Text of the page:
Tax Reform Makes Changes to the Meals and Entertainment Deduction

Tax Law and News Business dinner

The Tax Cuts and Jobs Act (TCJA) was signed into law on Dec. 22, 2017, and represents the most extensive tax reform legislation we’ve seen in 30 years. These sweeping tax law changes impact many taxpayers, including individuals, businesses, estates and trusts.  The following article discusses changes pertaining to the meals and entertainment deduction for businesses. Tax professionals should consider sharing these important measures with their clients and prospects by way of newsletters, social media or face-to-face tax planning sessions.

Business Meals

Under prior law, an employer could deduct 100 percent of the cost of providing food and beverages to its employees through an eating facility that qualified as de minimis fringe benefits. Housing and meals provided to employees on the business premises for the convenience of the employer are excluded from income.

Under the TCJA, and for amounts incurred or paid after Dec. 31, 2017, the current 50 percent limit on deductibility of business meals is expanded to include expenses of the employer associated with providing food and beverages to employees through an eating facility. Such amounts incurred and paid after Dec. 31, 2025, will no longer deductible.

As under pre-TCJA law, businesses are allowed to deduct 50 percent of the food and beverage expenses associated with operating their trade or business, such as meals consumed by employees on work travel.

IRS guidance (IR-2018-195) issued on Oct. 3, 2018, adds that the meals may be provided to a current or potential business customer, client, consultant or similar business contact. In other words, business meals are deductible if the requirements are met and the expense is substantiated.

Entertainment Expenses

Under prior law, businesses could deduct up to 50 percent of expenses relating to meals and entertainment. In practical terms, meal expenses were treated as a subset of entertainment expenses and needed to be “directly related to” or “associated with” business requirements.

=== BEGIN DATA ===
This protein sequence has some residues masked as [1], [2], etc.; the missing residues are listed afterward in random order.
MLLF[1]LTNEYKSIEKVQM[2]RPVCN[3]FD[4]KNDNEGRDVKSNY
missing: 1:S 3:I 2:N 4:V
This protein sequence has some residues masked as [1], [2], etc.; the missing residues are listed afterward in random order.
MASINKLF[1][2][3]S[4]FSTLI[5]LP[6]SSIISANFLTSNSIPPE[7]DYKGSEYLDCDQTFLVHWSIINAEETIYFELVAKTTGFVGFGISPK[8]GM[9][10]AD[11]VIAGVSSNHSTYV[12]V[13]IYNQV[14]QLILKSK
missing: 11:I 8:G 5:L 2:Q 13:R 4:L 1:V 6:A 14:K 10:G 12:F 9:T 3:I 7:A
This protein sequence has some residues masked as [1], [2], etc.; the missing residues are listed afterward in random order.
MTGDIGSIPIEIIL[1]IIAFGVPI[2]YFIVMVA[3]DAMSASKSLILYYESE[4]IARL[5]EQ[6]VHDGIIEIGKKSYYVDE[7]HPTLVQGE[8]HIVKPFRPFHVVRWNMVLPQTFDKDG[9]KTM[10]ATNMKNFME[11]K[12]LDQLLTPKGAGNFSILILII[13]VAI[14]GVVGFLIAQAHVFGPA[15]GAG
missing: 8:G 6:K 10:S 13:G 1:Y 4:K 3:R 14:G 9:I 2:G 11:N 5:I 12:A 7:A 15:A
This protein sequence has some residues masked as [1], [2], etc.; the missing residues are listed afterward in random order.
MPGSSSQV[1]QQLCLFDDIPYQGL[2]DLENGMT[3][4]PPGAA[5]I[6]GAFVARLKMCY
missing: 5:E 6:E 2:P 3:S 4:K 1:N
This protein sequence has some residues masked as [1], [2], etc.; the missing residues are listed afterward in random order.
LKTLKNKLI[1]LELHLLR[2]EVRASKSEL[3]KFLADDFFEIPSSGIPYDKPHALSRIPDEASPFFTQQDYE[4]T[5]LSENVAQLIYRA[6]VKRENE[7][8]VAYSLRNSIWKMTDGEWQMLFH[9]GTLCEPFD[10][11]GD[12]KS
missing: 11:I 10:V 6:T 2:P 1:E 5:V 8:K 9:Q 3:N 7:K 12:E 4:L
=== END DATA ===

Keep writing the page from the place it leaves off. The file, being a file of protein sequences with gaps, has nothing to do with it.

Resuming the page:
For amounts incurred or paid after Dec. 31, 2017, the TCJA disallows the 50 percent deduction for entertainment, amusement or recreation that are directly related to the business, except for the benefit of employees like office parties. Thus, the bar on deductions applies to the cost of tickets to sporting events, stadium license fees, private boxes at sporting events, theater tickets and golf club dues, for example. It’s wise to separate these expenses on your profit and loss statements, so you can better analyze these categories going forward. One caveat to note: IRS guidance given on Oct. 3 states that food and beverages that are provided during entertainment events will not be considered entertainment if purchased separately from the event.

Editor’s note: This article was originally published by CPA Practice Advisor. This article was originally published on Aug. 14, 2018, and was republished on Oct. 4, 2018, with updates based on IRS guidance.

Comments (2) Leave your comment

  1. My understanding is that food provided to clients during a baseball game in which there is catered food available would be deductible IF BILLED separately from the tickets. Is that a correct understanding?

    1. Yes, correct. Food and beverages provided during an entertainment event are not considered entertainment if:
      • Purchased separately from the event, OR
      • The cost is stated separately on a receipt

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